There had to be a reason for the release of a new draft ruling, right? We look at what TR 2023/D1 reveals.
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Inside this month Michael Carruthers (Tax Director), Matthew Tse (Tax Adviser) and Lisa Armstrong (MD) bring you:
Self-education expenses for individuals
A new draft ruling TR 2023/D1 has been issued by the ATO which looks at when deductions for self-education expenses are available for individuals. The new ruling effectively replaces TR 92/8 and TR 98/9 which have now been withdrawn.
While there aren’t any significant changes to the ATO’s approach in this area, the ATO does provide more detailed and specific guidance in certain areas. Also, the ATO has updated its guidance to incorporate more recent court decisions.
The draft ruling provides more clarity by setting out factors to consider that can help determine when self-education expenses are deductible in certain scenarios. A good example of this is determining when overseas study tours have a sufficient connection with an individual’s income earning-activities. This is often a challenging area to work through in practice.
Some of the key points from the ATO’s draft ruling are summarised below:
While this is not always the case, one of the key challenges in claiming deductions for self-development or personal development courses is that the knowledge or skills gained are often too general.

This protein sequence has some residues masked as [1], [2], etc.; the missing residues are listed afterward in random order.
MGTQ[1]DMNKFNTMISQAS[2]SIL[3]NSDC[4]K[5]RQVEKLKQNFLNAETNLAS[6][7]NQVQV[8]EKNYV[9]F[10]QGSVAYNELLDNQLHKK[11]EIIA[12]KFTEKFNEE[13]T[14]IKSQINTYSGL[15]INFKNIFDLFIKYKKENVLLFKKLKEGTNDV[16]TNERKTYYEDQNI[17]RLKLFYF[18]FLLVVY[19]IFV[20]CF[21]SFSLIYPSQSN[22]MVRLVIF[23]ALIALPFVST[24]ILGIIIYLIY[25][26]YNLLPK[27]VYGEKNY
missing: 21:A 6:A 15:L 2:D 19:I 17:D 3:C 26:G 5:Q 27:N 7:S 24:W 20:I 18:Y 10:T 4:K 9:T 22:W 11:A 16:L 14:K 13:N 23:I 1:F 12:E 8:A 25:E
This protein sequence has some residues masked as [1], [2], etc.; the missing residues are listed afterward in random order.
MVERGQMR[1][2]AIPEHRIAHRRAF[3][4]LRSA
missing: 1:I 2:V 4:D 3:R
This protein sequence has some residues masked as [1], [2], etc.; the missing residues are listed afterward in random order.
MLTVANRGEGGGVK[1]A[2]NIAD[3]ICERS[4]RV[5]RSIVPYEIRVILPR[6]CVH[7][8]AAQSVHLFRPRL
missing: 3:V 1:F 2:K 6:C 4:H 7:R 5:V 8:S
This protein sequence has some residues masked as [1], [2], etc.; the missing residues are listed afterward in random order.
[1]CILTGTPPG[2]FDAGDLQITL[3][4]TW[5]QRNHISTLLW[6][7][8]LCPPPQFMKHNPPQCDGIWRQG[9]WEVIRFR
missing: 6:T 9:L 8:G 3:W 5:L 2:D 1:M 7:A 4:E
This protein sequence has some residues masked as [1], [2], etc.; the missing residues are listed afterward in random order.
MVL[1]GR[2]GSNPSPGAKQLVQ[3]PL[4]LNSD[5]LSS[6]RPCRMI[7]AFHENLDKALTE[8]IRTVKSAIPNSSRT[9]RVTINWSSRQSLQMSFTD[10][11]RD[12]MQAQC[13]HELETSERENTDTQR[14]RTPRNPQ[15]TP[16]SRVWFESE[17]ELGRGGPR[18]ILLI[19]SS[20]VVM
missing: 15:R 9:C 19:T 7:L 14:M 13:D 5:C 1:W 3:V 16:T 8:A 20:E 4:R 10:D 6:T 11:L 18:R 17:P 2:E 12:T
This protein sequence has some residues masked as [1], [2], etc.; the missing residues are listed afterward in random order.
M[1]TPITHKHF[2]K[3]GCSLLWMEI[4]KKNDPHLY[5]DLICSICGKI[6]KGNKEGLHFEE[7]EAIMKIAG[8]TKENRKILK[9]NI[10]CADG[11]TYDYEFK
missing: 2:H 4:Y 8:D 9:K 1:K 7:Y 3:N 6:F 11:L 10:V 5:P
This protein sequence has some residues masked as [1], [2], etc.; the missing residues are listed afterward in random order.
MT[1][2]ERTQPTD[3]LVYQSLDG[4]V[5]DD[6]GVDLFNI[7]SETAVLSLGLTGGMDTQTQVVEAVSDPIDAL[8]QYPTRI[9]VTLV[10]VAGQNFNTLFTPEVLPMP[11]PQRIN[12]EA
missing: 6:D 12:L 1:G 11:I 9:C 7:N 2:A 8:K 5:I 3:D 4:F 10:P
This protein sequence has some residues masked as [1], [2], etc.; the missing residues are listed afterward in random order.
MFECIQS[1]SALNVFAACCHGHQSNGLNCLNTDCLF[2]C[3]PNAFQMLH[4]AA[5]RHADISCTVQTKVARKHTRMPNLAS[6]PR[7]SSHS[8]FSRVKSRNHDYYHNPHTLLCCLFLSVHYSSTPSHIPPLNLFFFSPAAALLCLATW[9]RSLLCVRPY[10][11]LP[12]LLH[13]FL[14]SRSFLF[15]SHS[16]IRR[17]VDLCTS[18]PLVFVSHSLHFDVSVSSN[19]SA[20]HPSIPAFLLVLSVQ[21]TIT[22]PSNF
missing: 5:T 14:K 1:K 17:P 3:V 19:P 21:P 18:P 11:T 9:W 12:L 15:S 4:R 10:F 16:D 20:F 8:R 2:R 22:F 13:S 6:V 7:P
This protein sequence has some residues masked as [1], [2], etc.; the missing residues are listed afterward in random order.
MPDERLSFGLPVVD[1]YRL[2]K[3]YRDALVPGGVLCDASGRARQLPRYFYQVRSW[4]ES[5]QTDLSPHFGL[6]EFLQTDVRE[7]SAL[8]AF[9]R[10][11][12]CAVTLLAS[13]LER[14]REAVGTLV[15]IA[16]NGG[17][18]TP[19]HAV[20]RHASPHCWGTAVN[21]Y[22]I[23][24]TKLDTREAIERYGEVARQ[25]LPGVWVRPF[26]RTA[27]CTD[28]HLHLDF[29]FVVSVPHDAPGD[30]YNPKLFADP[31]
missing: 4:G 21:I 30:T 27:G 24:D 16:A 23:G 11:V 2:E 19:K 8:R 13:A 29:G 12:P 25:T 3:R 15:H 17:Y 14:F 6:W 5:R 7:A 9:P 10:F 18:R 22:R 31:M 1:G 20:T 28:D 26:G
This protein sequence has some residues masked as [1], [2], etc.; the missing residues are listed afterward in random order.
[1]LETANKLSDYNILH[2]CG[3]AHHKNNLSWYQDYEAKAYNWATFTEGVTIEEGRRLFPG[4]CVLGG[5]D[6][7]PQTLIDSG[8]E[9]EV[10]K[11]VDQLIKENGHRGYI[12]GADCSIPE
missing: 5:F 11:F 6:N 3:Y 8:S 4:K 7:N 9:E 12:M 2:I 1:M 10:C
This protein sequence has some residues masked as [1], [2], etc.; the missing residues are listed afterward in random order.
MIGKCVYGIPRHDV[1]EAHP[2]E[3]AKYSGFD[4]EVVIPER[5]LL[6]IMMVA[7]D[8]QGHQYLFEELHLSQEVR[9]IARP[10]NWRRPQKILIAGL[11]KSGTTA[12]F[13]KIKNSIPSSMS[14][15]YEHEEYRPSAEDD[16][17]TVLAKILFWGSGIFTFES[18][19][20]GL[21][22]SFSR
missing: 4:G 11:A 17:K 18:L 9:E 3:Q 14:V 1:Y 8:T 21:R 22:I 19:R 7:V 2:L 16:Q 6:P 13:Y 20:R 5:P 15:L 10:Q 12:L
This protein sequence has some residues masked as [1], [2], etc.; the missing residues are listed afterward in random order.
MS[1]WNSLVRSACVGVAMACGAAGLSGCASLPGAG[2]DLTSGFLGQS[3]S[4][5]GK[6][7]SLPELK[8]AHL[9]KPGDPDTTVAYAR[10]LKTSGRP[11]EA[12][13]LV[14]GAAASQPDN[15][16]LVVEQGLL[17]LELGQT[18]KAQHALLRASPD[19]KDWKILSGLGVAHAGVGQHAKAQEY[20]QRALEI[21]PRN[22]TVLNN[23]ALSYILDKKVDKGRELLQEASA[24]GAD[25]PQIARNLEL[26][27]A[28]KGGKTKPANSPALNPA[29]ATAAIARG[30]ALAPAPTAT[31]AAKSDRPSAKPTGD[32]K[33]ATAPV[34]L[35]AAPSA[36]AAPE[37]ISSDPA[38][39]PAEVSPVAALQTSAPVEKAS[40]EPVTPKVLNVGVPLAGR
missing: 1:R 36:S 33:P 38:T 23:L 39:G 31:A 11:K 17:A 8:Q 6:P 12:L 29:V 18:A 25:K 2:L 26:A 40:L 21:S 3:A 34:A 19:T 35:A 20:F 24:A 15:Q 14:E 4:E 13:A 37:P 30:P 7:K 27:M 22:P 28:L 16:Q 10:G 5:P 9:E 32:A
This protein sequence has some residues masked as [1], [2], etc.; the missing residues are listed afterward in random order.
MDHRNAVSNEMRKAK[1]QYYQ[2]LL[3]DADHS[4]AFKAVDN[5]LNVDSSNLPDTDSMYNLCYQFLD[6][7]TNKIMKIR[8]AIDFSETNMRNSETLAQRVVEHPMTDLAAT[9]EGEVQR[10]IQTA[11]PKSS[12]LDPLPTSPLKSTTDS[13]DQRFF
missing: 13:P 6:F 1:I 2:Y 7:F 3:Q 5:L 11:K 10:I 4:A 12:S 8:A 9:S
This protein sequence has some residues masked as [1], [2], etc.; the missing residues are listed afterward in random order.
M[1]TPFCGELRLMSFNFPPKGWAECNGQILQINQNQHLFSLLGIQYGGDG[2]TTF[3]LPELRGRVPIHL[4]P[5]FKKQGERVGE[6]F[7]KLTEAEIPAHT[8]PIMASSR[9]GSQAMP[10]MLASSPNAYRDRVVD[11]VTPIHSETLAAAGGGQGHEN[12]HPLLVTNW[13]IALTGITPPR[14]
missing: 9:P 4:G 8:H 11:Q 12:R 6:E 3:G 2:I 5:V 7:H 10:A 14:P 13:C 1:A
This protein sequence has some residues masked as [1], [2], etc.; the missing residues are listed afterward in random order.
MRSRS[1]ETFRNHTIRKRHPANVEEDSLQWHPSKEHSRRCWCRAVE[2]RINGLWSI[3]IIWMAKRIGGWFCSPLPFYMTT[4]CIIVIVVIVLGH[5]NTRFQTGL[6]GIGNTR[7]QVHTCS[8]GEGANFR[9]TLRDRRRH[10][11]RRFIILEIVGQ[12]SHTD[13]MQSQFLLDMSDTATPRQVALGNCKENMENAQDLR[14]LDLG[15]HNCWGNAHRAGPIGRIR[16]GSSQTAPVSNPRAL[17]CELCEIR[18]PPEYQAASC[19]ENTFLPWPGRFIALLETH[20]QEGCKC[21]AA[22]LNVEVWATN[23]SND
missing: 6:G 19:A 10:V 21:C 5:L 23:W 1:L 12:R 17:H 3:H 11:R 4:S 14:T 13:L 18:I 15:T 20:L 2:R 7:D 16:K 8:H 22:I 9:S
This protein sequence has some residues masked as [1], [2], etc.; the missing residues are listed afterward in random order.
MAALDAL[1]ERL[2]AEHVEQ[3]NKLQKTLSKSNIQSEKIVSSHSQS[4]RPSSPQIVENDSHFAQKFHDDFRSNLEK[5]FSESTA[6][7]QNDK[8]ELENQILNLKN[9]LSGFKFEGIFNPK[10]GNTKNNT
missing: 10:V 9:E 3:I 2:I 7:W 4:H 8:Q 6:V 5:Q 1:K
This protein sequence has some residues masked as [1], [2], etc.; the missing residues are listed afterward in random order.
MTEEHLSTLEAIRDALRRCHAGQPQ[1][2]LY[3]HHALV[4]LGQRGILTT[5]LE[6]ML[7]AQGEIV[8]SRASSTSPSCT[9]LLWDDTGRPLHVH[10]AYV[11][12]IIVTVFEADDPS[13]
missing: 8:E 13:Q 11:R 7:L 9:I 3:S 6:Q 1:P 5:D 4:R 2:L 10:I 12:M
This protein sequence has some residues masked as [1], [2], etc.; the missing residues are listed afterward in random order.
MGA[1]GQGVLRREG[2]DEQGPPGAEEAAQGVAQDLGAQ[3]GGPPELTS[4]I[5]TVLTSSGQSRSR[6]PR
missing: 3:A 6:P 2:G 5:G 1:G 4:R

If someone ceases their employment or income earning activity part-way through completing a course, the expenses would be deductible only when incurred up to the point when the income producing activity ceased.
If a particular course is not entirely deductible, a deduction may still be available for some of the course fees where there are particular subjects or modules in that course that are sufficiently related to the individual’s employment or income earning activities. The course fees may need to be apportioned.
A distinction needs to be made for course fees relating to enrolment in a full fee-paying place versus a Commonwealth supported place. This is because course fees are not deductible if they relate to a Commonwealth supported place.
The deductibility of course fees is not impacted by the individual borrowing money to pay for those fees. The ATO provides the example of a full-fee paying student using a FEE-HELP loan to pay for course fees. However, a deduction isn’t available for repaying the principal amount borrowed or any indexation of the government loan.
Instant asset write-off & energy incentive before Parliament
Treasury Laws Amendment (Support for Small Business and Charities and Other Measures) Bill 2023 is currently before the House of Representatives. If enacted, it introduces:
$20k instant asset write off
With temporary full expensing having expired on 30 June 2023, the instant asset write-off threshold for small businesses was originally due to drop back to $1,000.
However, in line with the announcement in the May 2023 Federal Budget, the Bill introduces amendments which allow small business entities to claim an immediate deduction for eligible depreciating assets (or eligible improvements) costing less than $20,000 for the 2024 income year.
This applies only to small businesses with an aggregated annual turnover of less than $10 million where they have chosen to apply the simplified depreciation rules in the 2024 income year.
The $20,000 threshold also applies in determining whether the full balance of the general small business pool is written off in the 2024 year.
The ‘lock out’ rules that prevent small businesses from re-entering the simplified depreciation regime for five years if they opt out of the regime continue to be suspended until 30 June 2024.